Last week’s launch of Cofix, a Tel Aviv takeaway where coffee - and everything else on the menu - costs just NIS 5, has reinvigorated the public debate over Israel’s high cost of living. People lined up to buy cups of coffee for less than half the usual price, and some even predicted it would set off a price war and eventually break the market.
- Did somebody put a cartel in my coffee?
- Cheap coffee? We need cheap homes
- Cheap eats: Does Cofix portend rise of NIS 5 menu?
- Stung by brash new competitor, Israeli cafe chains mull lower prices
- Israel's new low-cost coffee chain to offer NIS 5 Hanukkah doughnuts
- Forget about Iran's nukes, Tel Aviv cafe offering everything for just over a buck
- Tourism tip #369 / How much should you pay for coffee in Tel Aviv?
- Antitrust probing alleged price collusion at leading chains
- Cafe chain owner quizzed in price-fixing probe
- Cafe Cafe chain cuts prices to combat Cofix
But that’s unlikely to happen, presumably because the heads of several leading café chains maintain relationships that include discussing prices and other business matters.
Sources have told TheMarker that executives from a number of chains have decided, after examining the issue, not to cut prices or offer discounts in response to the opening of Cofix.
While the cozy relations among some of the chains, all of which have numerous branches, could be considered problematic and perhaps even illegal, all denied wrongdoing.
“We [the coffee shop executives] are online, on the phone, I talk with them and we’re in touch with everyone,” said Ronen Nimni, the owner of Café Café, which has more than 120 branches. Ultimately we’re all friends, we’re all together. All the big chains, we’re all in touch and we’re all talking and no one is going to reduce prices.”
Nimni said he and other executives spoke after Cofix’s headline-sparking launch, and discussed what they planned or didn’t plan to do. Thus, they learned that no one intended to lower prices. He refused to say who the other executives were, but he did say they were heads of the country’s biggest café chains.
Asked why he would believe his competitors, he said, “I’m friends with everyone …. We’re colleagues, I’m not a competitor.”
Café chains now account for 30% of all cafés in Israel and 70% of sales. According to Czamanski Ben Shahar and Co., a Haifa-based economic consulting firm, the largest chains are Aroma Israel (123 branches), Café Café (120) and Café Greg, with 88 branches.
Other important players are Roladin (44 branches), Café Joe (38) and Aroma Tel Aviv, with 25 branches.
The personal ties among executives are extensive, and nearly all the chains are part of this informal network. They maintain “business friendships” that include meetings, discussions of business matters and planning business steps. In some cases they even help competitors receive better terms from suppliers. In conversations with TheMarker, they referred to other as “friends,” “colleagues” and “not enemies.”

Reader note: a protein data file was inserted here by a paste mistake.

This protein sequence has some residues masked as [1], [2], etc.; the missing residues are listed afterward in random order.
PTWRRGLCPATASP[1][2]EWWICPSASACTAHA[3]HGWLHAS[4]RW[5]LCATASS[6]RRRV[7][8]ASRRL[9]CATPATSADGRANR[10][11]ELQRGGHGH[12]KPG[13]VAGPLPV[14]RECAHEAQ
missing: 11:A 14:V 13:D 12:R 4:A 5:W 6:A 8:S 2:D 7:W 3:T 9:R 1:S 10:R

The owner of one café chain recounted that after Cofix opened, he received a call from a senior executive at Delek Israel, which owns Café Joe and the Menta convenience-store chain, asking whether he was planning discounts to counter the undercutting. “I told him I’m not responding, so he said, ‘I also thought not to respond, but I wanted another opinion.’”
Asked whether he didn’t consider this conversation problematic, the owner said there was no problem because his chain was not considered a monopoly. “You can’t ask a colleague about ideas?” he said, adding, “It’s not price-fixing or the like. It’s legitimate to ask if you’re going to respond to something someone did.”
The owner of another well-known chain confirmed to TheMarker that he and his colleagues at other chains discussed prices after Cofix’s launch. They considered offering discounts to divert media attention away from the upstart and deliver a “knockout blow” to Cofix, but decided to ignore the new sensation and wait for interest to abate, he said.
He said “all the chains” had considered offering sales. “It was a meaningless conversation. After all you have four to five of the biggest coffee chains, which control the market. They speak to one another, meet up,” he said.
He later said the chains hadn’t really felt pressured by the newcomer. “There was buzz, so everyone was talking about it. “They spoke and realized that it’s uninteresting, so they moved on.”
The Antitrust Authority said in a response, “The most effective way to deal with a cartel is a direct complaint to the Antitrust Authority. The authority invites the public to do so.”
Café Café, Aroma Israel, Café Greg, Arcaffe and Lehem Erez declined comment.
Aroma Tel Aviv and Roladin said they had no connection to the matter.
Café Greg owner Delek Israel said, “There was small talk among executives. The conversation did not involve any coordination. The company is law-abiding.”
The owner of Ilan’s House of Coffee, Yaakov Luzon, said he didn’t know personally the heads of any rival chains. Haim Malka, a co-owner of the Café Neto chain, said, “I wasn’t invited to that party. Even if I had heard something about Cofix, I wouldn’t coordinate. My product is completely different from Cofix’s so I have no reason to compare my prices with theirs.”